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Root Tensile Force and Resistance of Several Tree and Shrub Species of Hyrcanian Forest, Iran

Copyright © 2017 by Croatian Journal of Forest Engineering
volume: 39, issue: 2
pp: 16
Author(s):
  • Abdi Ehsan
Article category:
Original scientific paper
Keywords:
landslides, log-transformation, nonlinear least square, power regression, soil bioengineering, stability

Abstract

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Shallow landslides are a frequently recurring problem in some parts of Iran, including the
Hyrcanian forest. In addition to traditional civil engineering measures, a potential solution
for this problem is the application of soil bioengineering techniques. The mechanical reinforcement
effect of plant roots is one of the major contributions of vegetation to the mitigation of
shallow landslides. Given the lack of information on the mechanical properties of common
Hyrcanian forest species, the present study assessed the root strength of 10 common species
of this forest. Eight tree species occurring in natural regeneration sites (Carpinus betulus,
Fagus orientalis, Parrotia persica and Quercus castaneifolia) and plantations (Acer velutinum,
Alnus glutinosa, Fraxinus excelsior and Picea abies) and two shrub species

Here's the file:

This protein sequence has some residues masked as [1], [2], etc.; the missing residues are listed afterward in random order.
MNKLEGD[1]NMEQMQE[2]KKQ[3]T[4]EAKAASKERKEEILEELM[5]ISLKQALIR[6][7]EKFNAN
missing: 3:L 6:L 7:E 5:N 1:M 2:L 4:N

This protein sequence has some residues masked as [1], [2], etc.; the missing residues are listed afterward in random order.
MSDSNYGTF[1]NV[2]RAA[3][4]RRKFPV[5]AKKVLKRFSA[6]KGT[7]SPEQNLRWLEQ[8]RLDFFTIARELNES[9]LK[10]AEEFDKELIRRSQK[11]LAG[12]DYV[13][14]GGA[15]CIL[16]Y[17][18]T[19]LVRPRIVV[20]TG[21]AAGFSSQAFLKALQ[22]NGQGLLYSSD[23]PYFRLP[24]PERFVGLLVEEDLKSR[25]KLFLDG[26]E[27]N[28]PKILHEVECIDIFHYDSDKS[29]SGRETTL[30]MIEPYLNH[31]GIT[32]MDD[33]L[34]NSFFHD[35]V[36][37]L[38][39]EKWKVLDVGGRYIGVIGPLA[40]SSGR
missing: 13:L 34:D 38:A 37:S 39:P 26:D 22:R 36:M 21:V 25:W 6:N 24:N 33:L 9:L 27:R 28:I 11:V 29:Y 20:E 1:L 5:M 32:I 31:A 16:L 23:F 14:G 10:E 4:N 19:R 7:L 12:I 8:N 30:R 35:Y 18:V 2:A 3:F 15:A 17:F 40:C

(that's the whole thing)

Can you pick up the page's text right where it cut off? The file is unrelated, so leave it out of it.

(Crataegus microphylla and Mespilus germanica) were selected. Fresh roots were collected
and mechanical tests were carried out on 487 root samples. The ranges of root diameter,
tensile force, and root resistance were 0.29–5.90 mm, 3.80–487.20 N, and 2.41–224.35 MPa,
respectively. Two different algorithms, including the nonlinear least square method and logtransformation,
were used to obtain power regressions for diameter-force and diameter-resistance
relationships. The results of the two algorithms were compared statistically to choose
the optimal approach for soil bioengineering applications. The nonlinear least square method
resulted in lower Akaike information criteria and higher adjusted R2 values for all species,
which means that this model can more efficiently predict tensile force and resistance based on
root diameter. Log-transformation regressions generally underestimate tensile force and resistance.
Significant differences were found among mean root tensile force (ANCOVA;
F=37.36, p<0.001) and resistance (ANCOVA; F=34.87, p<0.001) of different species. Also,
root diameter was significant as a covariate factor in tensile force (F=1453.77, p<0. 001) and
resistance (F=274.26, p<0.001). Shrub species and trees in natural regeneration sites had
higher tensile force and resistance values, while trees from plantation stands had lower values.
The results of this study contribute to the knowledge on the root force and resistance characteristics
of several shrub and tree species of the Hyrcanian forest and can be used in evaluating
the efficiency of different species for bioengineering purposes.

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Web of Science Impact factor (2017): 1.714
Five-years impact factor: 1.775
Next issue: January 2019

Subject area

Agricultural and Biological Sciences

Category/Quartile

Forestry/Q1